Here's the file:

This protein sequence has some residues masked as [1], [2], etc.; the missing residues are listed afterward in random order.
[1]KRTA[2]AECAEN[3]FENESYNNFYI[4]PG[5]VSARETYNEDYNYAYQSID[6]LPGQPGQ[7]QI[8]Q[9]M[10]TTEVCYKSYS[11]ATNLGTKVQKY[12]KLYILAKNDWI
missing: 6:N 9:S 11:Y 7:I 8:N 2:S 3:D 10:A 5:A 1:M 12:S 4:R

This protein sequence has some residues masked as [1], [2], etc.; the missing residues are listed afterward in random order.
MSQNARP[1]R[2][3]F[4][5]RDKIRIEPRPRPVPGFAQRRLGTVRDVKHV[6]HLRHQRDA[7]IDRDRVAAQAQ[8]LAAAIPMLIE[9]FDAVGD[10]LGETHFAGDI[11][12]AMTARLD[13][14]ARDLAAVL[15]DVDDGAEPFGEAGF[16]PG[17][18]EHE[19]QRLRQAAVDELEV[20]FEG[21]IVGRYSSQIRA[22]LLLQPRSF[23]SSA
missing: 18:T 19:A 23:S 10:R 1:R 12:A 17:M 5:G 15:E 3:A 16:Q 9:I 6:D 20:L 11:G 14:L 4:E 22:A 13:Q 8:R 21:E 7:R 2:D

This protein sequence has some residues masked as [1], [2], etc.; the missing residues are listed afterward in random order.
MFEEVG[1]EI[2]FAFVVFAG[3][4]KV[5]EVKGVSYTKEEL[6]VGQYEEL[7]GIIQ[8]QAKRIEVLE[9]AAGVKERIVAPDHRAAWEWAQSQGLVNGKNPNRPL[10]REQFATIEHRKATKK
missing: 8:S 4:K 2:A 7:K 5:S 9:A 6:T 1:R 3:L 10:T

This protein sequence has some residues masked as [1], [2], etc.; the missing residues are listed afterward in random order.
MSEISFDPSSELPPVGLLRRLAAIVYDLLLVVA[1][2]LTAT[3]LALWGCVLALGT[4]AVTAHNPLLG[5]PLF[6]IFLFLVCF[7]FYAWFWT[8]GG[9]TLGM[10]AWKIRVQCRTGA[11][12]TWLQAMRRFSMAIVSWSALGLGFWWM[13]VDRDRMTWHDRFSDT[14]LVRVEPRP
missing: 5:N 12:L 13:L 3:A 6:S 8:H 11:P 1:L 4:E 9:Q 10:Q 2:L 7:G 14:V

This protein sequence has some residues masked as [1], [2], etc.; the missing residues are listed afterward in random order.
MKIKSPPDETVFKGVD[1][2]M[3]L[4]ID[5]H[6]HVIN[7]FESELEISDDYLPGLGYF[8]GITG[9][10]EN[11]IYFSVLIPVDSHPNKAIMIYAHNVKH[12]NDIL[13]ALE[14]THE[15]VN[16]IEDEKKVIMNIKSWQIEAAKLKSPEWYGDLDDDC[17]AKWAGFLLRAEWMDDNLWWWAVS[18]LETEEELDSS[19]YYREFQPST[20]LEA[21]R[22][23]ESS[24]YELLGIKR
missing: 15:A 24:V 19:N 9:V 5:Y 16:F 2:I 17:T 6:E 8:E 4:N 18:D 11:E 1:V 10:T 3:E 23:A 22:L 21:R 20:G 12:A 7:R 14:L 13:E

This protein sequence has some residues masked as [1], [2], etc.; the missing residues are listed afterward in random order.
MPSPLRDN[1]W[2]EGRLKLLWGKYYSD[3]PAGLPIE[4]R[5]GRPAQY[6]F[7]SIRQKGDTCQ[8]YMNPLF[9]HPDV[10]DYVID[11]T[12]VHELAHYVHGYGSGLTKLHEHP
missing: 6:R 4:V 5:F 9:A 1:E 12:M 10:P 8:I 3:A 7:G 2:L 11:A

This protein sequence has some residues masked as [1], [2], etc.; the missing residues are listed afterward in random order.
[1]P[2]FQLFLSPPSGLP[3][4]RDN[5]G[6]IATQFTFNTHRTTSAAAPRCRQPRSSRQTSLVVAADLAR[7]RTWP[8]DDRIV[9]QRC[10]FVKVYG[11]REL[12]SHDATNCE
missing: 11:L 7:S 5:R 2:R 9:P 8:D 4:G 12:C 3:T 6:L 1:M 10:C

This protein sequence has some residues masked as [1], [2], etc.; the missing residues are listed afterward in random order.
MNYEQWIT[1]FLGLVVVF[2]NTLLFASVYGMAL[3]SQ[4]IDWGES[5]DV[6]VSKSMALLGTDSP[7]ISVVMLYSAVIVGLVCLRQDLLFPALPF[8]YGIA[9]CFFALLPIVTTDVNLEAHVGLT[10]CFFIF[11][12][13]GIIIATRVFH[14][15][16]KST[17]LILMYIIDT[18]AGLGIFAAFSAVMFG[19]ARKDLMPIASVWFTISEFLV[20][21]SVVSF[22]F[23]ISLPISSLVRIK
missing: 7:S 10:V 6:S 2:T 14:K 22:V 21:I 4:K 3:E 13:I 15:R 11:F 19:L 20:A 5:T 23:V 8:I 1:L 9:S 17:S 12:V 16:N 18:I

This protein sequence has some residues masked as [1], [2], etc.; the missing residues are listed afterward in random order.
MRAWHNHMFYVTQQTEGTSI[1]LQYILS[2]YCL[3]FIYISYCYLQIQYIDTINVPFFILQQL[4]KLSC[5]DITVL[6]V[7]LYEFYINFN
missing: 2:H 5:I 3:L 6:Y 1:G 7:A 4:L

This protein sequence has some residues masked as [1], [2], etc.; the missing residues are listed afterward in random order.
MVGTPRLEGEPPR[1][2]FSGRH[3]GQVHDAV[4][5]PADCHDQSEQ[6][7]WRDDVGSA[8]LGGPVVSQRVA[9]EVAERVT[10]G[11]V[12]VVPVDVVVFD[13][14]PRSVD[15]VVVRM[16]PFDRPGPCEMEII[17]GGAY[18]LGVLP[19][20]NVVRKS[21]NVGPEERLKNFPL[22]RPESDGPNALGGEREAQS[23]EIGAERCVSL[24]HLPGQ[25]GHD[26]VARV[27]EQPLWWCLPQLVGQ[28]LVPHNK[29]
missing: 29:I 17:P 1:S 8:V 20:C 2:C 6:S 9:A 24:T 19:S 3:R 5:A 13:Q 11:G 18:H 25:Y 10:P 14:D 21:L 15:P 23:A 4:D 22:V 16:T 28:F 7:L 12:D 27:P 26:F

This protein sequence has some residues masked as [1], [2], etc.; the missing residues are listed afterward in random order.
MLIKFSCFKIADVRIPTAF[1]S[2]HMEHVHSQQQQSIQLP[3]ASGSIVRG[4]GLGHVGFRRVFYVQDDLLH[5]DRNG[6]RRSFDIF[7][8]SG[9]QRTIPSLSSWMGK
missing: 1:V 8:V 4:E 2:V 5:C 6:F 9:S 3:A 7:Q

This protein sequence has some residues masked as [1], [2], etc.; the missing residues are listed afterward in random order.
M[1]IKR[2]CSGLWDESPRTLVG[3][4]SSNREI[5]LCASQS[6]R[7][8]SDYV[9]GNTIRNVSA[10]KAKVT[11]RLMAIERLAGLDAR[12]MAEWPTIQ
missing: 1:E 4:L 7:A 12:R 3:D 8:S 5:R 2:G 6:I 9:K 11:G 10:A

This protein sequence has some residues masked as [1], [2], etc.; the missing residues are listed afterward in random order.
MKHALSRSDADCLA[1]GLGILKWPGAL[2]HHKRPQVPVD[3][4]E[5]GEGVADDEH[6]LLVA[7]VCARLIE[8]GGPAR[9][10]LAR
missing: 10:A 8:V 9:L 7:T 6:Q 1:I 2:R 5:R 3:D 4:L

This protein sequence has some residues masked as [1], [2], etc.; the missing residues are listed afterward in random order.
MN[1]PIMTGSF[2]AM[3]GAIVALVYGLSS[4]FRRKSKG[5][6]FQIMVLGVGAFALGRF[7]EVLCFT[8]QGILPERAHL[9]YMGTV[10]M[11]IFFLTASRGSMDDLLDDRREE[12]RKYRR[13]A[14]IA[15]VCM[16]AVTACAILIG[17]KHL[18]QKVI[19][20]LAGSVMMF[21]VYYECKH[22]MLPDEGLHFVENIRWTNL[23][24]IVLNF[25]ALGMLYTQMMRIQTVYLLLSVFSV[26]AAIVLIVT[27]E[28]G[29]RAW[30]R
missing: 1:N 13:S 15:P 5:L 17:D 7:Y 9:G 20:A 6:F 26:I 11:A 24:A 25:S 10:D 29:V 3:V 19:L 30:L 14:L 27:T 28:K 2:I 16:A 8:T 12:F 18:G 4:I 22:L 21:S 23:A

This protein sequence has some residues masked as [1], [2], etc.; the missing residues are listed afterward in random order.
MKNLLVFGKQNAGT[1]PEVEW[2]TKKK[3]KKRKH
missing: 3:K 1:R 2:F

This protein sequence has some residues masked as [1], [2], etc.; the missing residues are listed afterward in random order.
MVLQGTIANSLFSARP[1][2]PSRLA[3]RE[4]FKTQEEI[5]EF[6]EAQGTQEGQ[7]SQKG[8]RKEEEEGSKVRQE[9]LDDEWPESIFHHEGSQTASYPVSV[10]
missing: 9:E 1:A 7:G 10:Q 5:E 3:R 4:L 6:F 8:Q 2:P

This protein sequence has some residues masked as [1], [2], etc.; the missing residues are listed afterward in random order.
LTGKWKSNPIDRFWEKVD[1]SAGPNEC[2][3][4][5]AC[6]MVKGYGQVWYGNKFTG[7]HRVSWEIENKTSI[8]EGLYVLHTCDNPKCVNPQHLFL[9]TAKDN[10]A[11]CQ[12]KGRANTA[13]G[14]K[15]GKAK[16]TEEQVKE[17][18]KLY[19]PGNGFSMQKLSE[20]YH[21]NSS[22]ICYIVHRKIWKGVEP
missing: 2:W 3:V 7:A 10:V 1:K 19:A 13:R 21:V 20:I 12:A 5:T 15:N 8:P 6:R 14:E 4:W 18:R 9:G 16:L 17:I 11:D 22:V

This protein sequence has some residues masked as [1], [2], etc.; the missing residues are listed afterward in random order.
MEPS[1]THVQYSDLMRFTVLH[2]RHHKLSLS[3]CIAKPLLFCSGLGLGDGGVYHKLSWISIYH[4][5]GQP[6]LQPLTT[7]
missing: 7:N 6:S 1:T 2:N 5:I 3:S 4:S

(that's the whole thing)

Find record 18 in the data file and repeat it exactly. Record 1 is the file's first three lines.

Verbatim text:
This protein sequence has some residues masked as [1], [2], etc.; the missing residues are listed afterward in random order.
MEPS[1]THVQYSDLMRFTVLH[2]RHHKLSLS[3]CIAKPLLFCSGLGLGDGGVYHKLSWISIYH[4][5]GQP[6]LQPLTT[7]
missing: 7:N 6:S 1:T 2:N 5:I 3:S 4:S